Goats make great pets. And as more and more people look for ways to live sustainably and grow their own food, goats are a wonderful option for raising meat and milk. You can harvest their fleece, as well. Whether you want to raise goats for food or as the smart, lovable pets they can be, you need to know what questions to ask.

View Cheat Sheet
Preparing Your Property for Raising Goats

Article / Updated 06-18-2021

Bringing home goats requires some forethought on your part so that you can keep your goats safe, healthy, and protected from predators. Here’s a glimpse of the projects you need to undertake before you get your goats: Build housing or get current housing ready. Goats need some kind of shelter from the elements and a safe place to bunk down. In addition, you might want a dedicated area for milking or kidding, if you decide to breed your goats. Build a fence or check your fencing for security. Goats are smart and curious, and they will head out into the neighborhood if given the chance. Furthermore, wolves, wild dogs, and other predators would love to be able to get at your goats, so you need to do your best to keep them out. Buy feed and feeding equipment. Goats need hay, grain, minerals, and other supplemental feed, depending on the kind of goats you get, their stage of life, and the way you intend to use them. And of course, your goats need clean, fresh water every day. At a minimum, you need: Feed storage containers Food bowls Hay manger Mineral feeder Water buckets Put together a first aid kit. Accidents and illnesses are inevitable, and so you need to be ready for common problems you’re likely to face as you raise goats, from stopping the bleeding from a hoof-trimming injury to giving injections to combat infections or illnesses. Goat-proof your yard or pasture. Goats are grazers, which means that they move from plant to plant and tree to tree, eating all the way. Some of the common plants that homeowners use for landscaping can poison goats, and so you need to clear them out. You may also want to protect the trees that you can’t or don’t want to remove by adding some protection to their trunks.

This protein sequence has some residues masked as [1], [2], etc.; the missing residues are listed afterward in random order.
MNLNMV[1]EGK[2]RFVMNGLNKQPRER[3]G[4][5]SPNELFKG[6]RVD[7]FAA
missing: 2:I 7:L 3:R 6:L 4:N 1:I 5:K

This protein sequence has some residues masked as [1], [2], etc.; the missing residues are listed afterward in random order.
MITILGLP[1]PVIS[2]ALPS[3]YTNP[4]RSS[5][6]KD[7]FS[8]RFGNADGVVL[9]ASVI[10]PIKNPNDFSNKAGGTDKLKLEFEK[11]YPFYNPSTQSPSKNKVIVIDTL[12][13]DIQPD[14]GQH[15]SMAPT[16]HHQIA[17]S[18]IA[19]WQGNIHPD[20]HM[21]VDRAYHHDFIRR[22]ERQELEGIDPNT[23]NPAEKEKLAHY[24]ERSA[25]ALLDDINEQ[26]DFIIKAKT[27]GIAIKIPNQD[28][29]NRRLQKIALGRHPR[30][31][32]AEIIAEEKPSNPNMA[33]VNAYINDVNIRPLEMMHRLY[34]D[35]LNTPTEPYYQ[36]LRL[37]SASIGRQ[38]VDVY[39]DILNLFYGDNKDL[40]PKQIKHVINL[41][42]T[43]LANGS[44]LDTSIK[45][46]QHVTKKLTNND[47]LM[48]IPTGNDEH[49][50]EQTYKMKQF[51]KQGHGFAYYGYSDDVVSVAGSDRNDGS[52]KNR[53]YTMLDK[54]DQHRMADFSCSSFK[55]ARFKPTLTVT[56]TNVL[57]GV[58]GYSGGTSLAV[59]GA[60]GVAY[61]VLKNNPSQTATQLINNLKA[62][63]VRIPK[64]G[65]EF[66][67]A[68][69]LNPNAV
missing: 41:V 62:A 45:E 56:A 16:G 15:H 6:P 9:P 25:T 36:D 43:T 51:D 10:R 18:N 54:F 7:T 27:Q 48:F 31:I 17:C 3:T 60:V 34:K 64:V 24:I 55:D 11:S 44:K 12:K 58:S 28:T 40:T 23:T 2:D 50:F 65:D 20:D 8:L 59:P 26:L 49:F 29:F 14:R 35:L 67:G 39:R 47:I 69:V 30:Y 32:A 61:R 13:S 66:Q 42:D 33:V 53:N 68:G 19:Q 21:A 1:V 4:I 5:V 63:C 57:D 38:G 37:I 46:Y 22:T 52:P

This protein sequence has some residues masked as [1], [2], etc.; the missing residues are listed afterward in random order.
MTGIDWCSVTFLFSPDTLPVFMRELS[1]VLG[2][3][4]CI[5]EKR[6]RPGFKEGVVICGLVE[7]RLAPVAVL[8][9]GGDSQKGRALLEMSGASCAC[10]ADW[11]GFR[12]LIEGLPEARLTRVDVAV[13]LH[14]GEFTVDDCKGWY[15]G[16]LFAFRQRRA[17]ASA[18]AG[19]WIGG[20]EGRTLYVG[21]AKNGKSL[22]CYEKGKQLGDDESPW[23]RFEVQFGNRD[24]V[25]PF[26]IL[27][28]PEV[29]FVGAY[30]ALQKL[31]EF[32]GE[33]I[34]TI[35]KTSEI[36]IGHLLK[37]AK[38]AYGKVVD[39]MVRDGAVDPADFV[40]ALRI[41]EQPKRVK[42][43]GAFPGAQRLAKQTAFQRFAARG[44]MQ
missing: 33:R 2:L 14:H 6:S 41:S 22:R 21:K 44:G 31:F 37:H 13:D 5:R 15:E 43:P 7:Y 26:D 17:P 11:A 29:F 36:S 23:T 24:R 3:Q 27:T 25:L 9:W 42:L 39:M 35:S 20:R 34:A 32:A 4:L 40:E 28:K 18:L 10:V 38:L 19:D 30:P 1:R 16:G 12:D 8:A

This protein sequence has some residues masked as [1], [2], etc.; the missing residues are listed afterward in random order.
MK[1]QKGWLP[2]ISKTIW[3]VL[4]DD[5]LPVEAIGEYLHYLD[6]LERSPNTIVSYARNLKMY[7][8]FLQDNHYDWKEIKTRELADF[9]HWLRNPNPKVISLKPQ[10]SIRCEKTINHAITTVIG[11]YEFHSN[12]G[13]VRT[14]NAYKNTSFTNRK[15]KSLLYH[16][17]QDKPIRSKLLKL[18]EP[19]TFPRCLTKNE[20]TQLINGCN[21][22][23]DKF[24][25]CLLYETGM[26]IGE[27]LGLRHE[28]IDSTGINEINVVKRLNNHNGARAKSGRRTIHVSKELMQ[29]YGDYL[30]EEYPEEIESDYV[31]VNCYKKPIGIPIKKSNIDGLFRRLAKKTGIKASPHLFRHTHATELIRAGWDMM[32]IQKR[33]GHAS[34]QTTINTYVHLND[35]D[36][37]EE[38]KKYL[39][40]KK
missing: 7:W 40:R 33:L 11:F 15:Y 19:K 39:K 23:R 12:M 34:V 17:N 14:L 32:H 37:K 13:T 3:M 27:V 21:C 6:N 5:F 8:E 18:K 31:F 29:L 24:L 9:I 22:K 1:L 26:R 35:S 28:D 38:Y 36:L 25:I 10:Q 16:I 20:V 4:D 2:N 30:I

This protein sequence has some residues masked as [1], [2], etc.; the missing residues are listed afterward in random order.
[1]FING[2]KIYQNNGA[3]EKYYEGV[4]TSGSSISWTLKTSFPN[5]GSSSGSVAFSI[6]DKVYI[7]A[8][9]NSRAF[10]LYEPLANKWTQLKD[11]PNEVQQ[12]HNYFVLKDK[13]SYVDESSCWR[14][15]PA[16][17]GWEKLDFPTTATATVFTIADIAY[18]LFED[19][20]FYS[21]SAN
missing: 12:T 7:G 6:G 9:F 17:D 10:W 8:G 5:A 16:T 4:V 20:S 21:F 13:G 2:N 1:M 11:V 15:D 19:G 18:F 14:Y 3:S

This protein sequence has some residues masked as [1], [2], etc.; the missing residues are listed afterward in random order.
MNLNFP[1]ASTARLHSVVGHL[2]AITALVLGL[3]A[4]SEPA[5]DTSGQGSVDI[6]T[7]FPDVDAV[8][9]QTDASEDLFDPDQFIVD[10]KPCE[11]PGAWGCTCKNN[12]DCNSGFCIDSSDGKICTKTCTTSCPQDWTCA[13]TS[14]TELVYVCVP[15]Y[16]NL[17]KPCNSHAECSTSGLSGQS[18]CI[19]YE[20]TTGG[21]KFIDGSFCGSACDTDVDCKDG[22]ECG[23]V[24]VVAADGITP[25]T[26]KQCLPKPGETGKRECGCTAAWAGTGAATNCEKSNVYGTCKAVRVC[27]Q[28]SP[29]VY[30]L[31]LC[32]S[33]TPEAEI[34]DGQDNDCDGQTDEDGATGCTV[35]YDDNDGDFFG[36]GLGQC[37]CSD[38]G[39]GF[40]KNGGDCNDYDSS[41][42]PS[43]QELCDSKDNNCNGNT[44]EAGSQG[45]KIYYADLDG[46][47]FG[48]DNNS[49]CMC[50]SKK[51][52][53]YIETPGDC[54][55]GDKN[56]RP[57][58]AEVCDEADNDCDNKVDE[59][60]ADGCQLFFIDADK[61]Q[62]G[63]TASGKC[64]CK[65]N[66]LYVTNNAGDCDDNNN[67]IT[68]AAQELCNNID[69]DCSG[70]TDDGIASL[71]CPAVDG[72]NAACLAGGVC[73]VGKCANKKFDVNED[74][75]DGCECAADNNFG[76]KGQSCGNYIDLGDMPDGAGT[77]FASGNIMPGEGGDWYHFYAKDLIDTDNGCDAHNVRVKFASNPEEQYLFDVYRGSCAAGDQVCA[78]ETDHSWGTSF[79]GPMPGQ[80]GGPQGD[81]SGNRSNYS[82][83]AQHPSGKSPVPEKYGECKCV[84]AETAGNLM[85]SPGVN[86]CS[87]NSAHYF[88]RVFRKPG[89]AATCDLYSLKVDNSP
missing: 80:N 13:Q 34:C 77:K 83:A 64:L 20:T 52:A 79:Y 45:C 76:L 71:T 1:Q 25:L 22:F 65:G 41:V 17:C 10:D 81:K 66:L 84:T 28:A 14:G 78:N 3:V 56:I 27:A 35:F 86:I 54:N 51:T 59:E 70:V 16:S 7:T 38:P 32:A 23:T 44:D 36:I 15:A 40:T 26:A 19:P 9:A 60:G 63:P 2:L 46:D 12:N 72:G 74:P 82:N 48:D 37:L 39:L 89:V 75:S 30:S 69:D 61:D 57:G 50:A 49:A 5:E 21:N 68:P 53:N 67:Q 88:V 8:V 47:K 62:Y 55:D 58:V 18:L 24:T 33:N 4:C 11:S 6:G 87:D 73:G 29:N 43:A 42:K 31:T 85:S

View Article
How to Take Your Goat’s Temperature, Pulse, and Respiration

Article / Updated 06-17-2021